email a friend iconprinter friendly iconLifetime Achievement: Sir Richard Branson + Will Steger
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The foundation's goals are ambitious. Projects like this one, called Global Warming 101, seek to educate people about a worldwide environmental crisis at a moment when they're growing more detached from their local environments. "I first started coming up to the Arctic in the 1960s as a teenager," Steger told me in Clyde River. "I would arrive at a camp in my kayak, and most of the men I would meet had considerable Arctic experience. I would sit up all night listening to tales of adventure." Thirty years later when I joined Steger at a gold mine deep in the Northwest Territories, we met men and women who had never been more than a hundred meters from camp. "To me that represents the typical way of life for most Westerners today," Steger continued. "We're losing touch."

The Quluaq school's community center is packed. Hanging out here—at the gym, hockey rink, and Ping-Pong tables—is among the only forms of entertainment in this remote, cold place. Benches filled with elders and young mothers and their babies line the walls. The floor is chaotic with running, screaming kids and teens.

A young Inuit woman greets me excitedly. "Welcome to Clyde River!" she says, with a big smile. Another woman approaches and greets me, then another. What a friendly place, I'm thinking.

Then smaller kids start coming up, a little bolder. One introduces himself as "Little Man," known around town as the best hip-hop dancer. "What's your name?" he asks. "Are you the billionaire?"

Sir Richard Charles Nicholas Branson (SRB to the press, Ricky to his mother) arrives the next day via chartered jet from Chicago, where he'd flown on the inaugural Virgin Atlantic flight between London Heathrow Airport and O'Hare. His 85-year-old mother and 89-year-old father had accompanied him. His friend and personal photographer of 20 years, Thierry Boccon-Gibod, has come north to document the entrepreneur's first day on the ice. Suffering a badly sprained arm from flipping an ATV on a recent holiday in Mallorca, where he owns a small luxury hotel, Branson can barely shake hands, extending a pinkie instead. "So sorry," he says. "I know it looks sooo British, doesn't it?"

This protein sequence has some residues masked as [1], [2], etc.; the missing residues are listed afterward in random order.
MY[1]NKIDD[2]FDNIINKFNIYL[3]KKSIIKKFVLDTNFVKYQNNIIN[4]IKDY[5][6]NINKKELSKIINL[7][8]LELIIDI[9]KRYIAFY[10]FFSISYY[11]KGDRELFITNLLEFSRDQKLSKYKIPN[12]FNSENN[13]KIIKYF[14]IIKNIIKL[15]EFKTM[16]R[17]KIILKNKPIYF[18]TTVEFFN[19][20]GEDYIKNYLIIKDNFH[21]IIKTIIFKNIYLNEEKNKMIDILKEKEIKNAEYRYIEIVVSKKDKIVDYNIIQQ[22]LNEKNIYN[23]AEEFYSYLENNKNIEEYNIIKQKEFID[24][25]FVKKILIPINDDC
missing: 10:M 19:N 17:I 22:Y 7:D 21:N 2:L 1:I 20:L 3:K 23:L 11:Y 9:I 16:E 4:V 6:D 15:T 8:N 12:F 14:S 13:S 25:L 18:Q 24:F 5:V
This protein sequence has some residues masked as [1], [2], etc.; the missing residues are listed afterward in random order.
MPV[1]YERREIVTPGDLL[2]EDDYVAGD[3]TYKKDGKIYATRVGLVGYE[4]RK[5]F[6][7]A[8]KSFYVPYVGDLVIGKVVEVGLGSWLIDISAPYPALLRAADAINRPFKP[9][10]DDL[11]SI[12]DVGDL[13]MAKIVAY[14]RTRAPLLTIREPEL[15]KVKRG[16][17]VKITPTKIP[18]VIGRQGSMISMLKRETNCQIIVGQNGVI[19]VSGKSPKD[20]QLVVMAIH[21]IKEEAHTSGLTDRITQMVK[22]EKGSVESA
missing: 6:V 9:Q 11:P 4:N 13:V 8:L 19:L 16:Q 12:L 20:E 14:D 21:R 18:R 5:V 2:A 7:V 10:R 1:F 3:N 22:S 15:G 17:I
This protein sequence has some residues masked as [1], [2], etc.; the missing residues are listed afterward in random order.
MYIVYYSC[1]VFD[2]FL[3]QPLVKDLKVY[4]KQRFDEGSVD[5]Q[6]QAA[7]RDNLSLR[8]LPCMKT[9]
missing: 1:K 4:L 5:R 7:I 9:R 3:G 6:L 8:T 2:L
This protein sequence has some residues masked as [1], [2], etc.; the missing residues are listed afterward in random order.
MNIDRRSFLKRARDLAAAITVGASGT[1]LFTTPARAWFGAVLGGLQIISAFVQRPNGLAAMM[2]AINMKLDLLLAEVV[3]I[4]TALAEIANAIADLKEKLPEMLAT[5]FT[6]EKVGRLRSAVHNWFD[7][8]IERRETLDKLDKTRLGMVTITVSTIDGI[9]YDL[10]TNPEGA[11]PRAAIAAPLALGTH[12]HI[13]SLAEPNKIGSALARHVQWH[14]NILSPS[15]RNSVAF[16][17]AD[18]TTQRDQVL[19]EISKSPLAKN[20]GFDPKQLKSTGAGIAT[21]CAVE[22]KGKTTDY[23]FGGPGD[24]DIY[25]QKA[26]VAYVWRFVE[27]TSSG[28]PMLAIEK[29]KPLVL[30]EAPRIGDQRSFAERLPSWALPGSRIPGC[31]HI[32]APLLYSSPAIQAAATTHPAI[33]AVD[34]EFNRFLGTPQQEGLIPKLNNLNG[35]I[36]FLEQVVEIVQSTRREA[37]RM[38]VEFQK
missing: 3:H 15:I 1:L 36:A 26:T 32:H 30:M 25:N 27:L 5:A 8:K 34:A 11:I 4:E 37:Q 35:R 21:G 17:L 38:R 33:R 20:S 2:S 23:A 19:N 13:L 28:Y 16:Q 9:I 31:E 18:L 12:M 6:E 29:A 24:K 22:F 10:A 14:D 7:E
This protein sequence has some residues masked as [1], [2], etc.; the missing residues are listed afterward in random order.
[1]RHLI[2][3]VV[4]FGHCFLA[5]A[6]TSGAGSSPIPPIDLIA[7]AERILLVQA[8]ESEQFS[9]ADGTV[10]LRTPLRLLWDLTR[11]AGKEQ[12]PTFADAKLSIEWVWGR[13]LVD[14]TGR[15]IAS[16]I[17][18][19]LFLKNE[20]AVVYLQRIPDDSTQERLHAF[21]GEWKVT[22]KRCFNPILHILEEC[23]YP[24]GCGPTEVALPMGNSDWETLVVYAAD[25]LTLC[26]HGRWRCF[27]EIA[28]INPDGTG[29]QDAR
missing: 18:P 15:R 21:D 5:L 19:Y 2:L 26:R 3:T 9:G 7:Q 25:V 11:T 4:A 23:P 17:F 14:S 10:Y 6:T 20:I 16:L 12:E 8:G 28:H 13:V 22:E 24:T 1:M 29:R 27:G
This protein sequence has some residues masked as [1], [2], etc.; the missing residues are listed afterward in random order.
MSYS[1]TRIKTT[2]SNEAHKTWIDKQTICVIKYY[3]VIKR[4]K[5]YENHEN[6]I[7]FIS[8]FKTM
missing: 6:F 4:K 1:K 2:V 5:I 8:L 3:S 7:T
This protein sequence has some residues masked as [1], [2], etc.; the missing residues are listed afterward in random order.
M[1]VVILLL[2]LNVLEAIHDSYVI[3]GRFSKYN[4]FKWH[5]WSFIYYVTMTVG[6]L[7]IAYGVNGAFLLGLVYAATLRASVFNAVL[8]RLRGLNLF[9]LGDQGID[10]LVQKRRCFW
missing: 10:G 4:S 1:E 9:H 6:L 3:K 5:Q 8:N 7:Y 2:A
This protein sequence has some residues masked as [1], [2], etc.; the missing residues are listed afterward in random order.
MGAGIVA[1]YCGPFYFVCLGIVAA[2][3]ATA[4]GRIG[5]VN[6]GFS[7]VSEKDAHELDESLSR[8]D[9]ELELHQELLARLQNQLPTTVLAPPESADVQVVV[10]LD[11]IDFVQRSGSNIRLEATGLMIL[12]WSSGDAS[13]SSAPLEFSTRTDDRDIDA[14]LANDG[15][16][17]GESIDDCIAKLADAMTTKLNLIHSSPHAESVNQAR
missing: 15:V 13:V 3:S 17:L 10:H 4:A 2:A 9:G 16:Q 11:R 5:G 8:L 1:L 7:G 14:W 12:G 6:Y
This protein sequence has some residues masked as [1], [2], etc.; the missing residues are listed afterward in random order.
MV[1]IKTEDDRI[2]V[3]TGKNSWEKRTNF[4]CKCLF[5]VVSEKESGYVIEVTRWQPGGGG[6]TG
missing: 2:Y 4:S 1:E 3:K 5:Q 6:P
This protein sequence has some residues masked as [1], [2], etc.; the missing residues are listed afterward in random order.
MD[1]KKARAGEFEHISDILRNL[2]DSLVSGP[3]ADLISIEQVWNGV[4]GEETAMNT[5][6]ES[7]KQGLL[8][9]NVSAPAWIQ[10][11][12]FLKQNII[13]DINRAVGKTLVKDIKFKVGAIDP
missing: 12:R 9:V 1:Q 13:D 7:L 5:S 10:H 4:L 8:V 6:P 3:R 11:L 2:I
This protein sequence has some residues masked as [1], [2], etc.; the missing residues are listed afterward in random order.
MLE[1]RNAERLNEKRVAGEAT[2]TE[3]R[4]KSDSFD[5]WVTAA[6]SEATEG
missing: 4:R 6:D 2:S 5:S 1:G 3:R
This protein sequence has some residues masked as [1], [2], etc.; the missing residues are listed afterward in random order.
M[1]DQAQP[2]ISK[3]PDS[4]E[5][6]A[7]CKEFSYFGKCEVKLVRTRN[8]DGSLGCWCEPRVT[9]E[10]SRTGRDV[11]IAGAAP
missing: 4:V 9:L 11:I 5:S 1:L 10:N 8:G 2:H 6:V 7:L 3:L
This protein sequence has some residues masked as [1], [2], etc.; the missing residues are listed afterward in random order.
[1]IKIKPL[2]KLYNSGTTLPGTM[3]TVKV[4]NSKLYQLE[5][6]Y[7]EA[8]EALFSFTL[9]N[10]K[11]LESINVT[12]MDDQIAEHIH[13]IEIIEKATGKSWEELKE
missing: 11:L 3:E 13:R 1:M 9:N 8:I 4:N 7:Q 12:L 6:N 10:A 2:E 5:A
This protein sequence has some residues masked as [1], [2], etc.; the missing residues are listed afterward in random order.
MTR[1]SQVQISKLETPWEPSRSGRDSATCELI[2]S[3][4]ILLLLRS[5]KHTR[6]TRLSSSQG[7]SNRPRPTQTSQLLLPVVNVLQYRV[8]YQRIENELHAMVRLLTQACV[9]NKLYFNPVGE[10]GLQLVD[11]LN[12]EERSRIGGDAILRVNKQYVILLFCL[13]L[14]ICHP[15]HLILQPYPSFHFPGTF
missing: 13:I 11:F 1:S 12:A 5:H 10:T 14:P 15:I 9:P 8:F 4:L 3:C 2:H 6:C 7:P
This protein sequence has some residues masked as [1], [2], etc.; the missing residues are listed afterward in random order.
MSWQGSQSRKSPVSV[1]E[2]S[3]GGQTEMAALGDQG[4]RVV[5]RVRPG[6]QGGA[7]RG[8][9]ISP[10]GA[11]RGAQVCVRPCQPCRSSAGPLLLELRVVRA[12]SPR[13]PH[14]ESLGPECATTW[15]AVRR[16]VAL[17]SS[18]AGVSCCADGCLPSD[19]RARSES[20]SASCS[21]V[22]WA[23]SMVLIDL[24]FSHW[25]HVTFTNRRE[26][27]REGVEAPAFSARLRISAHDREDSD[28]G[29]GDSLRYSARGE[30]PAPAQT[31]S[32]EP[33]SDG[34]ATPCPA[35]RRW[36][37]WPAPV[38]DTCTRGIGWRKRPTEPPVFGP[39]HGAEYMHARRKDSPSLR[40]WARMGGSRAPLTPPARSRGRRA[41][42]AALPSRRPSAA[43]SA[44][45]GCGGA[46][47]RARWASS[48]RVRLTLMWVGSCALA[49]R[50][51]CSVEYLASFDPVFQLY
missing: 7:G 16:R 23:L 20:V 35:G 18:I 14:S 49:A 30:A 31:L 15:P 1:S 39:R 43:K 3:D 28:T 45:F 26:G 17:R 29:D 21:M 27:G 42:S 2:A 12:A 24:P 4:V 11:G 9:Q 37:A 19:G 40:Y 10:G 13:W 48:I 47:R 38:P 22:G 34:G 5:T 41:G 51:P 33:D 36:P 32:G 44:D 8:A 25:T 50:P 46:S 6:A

His reputation precedes him: part Warren Buffett, part P.T. Barnum, ever ready for a good time and the opportunity to make a spectacle of himself if it aids his cause. Today his Virgin empire of more than 200 loosely connected companies includes air and train lines, mobile phone and health care networks, a soda pop brand, music and bridal shops, nightclubs, and a fashion label. He employs 55,000 people, doesn't drive, and often travels carrying only a toothbrush. He now runs Virgin from his sunny compound on Necker Island, which he bought as a 22-year-old record company owner and now shares with wife Joan, daughter Holly, and Sam. When the family's away he rents it out for $46,000 a night.

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